Console Ply Thickness?

Discussion in 'Materials' started by D Xavier, Aug 28, 2020.

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  1. D Xavier
    Joined: Aug 2020
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    Location: Auckland, New Zealand

    D Xavier New Member

    Hey all, I'm wanting to build a Centre Console for my RIB and was thinking of using 9mm Bleached Birchwood Ply. Would that be thick enough? I'll use Epoxy and 2 layer of 300g cloth for waterproofing and structural strength. Instrument panel 18mm. Any thoughts and advice? Want to use Meranti but the Birchwood was half the price
     
  2. Cajunpockettunnel
    Joined: Aug 2020
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    Location: Franklin, LA

    Cajunpockettunnel Senior Member

    I'm my personal opinion absolutely. Especially since you're covering it in mat and epoxy. But, let the more experienced guys chime in.
     
  3. fallguy
    Joined: Dec 2016
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    Location: usa

    fallguy Senior Member

    3/4" is very common, bit of glass each side
     
  4. missinginaction
    Joined: Aug 2007
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    Location: New York

    missinginaction Senior Member

    9mm Meranti or Okoume should be fine. I think you'll like the way the real marine ply takes epoxy much better than the birch.

    2 layers of 300g fiberglass cloth is too much IMO. We live in the stone age here in the US (in some ways). 300G per square meter is the equivalent of 10 ounce per square yard cloth, right? When I did the cabin and flybridge on my restoration I used 4 ounce per square yard fiberglass cloth. Just one layer for abrasion resistance. 4 ounce is the equivalent of 114g per square meter or thereabouts. You'll save a lot of weight and a lot of resin.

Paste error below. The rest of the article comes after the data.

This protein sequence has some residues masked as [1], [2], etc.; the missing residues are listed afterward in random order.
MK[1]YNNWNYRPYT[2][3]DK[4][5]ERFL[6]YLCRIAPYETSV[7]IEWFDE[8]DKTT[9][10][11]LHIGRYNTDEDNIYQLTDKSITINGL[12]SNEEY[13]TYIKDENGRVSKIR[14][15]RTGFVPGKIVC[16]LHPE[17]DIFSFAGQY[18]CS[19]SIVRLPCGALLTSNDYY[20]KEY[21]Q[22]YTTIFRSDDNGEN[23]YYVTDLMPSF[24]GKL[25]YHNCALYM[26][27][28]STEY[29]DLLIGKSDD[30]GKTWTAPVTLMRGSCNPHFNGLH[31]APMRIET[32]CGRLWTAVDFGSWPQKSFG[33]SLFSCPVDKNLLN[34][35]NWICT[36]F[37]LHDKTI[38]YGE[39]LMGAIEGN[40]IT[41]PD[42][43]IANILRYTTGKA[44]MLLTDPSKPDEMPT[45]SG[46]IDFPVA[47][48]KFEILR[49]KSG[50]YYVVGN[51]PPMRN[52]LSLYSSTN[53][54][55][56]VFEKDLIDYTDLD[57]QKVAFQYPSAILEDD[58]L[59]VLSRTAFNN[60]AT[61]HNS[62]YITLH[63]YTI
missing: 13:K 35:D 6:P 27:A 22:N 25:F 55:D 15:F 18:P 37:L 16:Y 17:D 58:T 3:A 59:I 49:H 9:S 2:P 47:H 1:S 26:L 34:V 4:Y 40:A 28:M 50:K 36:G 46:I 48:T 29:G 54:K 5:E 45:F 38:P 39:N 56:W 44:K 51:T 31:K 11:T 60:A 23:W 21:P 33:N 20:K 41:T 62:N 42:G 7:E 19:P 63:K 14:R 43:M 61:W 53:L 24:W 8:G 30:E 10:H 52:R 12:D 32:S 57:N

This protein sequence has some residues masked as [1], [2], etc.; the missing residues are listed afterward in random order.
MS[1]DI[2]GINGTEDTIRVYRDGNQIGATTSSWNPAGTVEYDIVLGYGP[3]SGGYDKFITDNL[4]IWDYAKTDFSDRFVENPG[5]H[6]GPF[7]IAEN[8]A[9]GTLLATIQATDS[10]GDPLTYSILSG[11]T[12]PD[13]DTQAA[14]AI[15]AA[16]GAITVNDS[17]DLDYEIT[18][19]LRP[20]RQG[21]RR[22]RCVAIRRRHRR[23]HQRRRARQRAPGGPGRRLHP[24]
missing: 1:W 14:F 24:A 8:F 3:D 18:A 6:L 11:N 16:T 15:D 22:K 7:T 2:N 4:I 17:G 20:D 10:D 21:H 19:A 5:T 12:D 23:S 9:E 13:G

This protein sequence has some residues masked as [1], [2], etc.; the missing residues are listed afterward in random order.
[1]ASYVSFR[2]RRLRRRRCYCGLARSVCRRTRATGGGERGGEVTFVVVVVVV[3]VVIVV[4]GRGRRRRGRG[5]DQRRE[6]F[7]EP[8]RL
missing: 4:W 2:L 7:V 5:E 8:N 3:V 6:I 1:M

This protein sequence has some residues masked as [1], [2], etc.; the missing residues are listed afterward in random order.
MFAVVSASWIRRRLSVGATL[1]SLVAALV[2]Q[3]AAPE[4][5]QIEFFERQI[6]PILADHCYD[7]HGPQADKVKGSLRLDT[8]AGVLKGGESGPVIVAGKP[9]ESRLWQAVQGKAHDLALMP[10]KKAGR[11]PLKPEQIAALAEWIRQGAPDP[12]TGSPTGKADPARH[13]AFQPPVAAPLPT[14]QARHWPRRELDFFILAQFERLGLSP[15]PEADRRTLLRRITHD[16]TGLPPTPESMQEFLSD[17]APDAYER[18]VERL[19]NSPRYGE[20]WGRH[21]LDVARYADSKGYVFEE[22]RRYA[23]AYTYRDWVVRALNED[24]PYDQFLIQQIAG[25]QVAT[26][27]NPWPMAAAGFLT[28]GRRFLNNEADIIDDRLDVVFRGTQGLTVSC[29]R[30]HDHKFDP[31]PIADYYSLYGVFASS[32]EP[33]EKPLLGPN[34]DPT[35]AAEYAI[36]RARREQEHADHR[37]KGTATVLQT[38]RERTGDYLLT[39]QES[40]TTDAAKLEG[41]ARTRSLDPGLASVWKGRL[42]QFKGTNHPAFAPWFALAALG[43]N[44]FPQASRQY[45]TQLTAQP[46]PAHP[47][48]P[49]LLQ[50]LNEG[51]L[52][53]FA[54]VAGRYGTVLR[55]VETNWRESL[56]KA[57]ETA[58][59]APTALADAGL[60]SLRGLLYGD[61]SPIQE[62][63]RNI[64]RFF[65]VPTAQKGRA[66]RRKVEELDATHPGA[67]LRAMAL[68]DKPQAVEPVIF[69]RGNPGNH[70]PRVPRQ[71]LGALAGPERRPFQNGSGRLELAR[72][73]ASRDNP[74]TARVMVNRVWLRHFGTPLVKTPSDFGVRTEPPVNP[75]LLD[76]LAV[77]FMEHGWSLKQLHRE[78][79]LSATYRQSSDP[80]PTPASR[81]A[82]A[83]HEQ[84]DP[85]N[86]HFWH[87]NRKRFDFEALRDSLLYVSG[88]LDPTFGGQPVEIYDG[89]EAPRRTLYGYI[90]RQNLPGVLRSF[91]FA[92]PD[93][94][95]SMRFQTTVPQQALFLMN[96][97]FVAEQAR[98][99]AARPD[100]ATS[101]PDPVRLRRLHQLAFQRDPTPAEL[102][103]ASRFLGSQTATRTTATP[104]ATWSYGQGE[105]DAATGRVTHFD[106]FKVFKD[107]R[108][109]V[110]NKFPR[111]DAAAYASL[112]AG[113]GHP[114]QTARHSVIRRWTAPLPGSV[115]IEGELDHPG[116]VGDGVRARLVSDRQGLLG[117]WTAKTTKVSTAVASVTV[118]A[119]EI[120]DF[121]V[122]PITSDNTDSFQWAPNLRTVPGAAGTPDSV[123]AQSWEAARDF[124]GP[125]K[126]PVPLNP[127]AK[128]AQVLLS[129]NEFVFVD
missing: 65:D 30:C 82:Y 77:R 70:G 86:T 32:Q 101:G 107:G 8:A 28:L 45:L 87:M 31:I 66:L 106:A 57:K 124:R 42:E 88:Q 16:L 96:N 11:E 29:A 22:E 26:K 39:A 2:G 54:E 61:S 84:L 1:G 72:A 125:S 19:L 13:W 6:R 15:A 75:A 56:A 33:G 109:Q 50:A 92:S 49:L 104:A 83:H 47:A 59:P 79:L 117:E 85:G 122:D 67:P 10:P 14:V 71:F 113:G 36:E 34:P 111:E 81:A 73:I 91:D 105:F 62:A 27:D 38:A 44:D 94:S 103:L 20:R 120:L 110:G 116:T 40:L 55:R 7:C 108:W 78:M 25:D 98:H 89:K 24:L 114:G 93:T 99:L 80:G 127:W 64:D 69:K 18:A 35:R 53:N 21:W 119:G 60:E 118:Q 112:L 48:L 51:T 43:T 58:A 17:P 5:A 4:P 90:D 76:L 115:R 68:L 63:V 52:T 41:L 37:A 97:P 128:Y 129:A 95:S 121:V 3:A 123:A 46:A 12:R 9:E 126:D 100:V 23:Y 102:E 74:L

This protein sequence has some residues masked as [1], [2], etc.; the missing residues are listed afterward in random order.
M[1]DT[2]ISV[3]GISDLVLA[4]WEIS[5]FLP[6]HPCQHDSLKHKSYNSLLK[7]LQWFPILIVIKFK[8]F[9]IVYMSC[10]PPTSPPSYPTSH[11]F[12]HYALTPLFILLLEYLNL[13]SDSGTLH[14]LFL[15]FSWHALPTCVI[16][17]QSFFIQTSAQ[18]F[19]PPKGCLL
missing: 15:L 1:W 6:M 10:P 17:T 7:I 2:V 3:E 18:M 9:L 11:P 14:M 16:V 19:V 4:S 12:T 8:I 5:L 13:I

I made tongue and groove assemblies for the flybridge console and instrument panel. I coated each piece of the assembly with two coats of straight epoxy. With the third coat I laid down the cloth. Coat all six sides and pay particular attention to the edges, they'll soak up the resin so you can add even more there. A couple of more coats filled the weave. Then two coats of primer and two coats of Interlux Perfection. With the resin do each new coat within about 12 hours of the previous coat to get a good chemical bond.

    If you have to mount steering you could go a little heavier on the ply in that area but 9mm generally is fine. Don't forget to glass in some nice sturdy cleats.

    These panels have been on the boat for 10 years and look as good as they did when I installed them.

    Oh, don't forget to bed in any screw holes that you make so that water stays out of the assembly. If you need to make larger holes for machine screws you can even make an epoxy "grommet" to keep water out forever.

    65012-ecea208b92e07e4eb033c7ce9768fdc6.jpg



    Regards,

    MIA
     
    Last edited: Aug 29, 2020
  5. gonzo
    Joined: Aug 2002
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    gonzo Senior Member

    The cheaper plywood is most likely for interior cabinetry. Check to see if it is at least exterior rated.
     
  6. Mr Efficiency
    Joined: Oct 2010
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    Mr Efficiency Senior Member

    Obviously the steering could get a bit unnerving if bolted up to a skinny panel that hasn't much support, but there really isn't much need for heavy ply, you would just need less framing with a heavier ply.
     

  7. kapnD
    Joined: Jan 2003
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    Location: hawaii, usa

    kapnD Senior Member

    I’d avoid the cheap plywood, it is really poor quality, and will jeopardize the integrity of your product.
    The thickness is relative to the weight, I don’t know which is your primary concern.
    The instrument panel will be easier to work with if it is a separate piece of Starboard or similar, makes wiring easier too if you can tilt the panel to access the back.
    If you would provide photos and drawings of your concept, you’ll receive much more precise answers to your queries.
     
    fallguy likes this.
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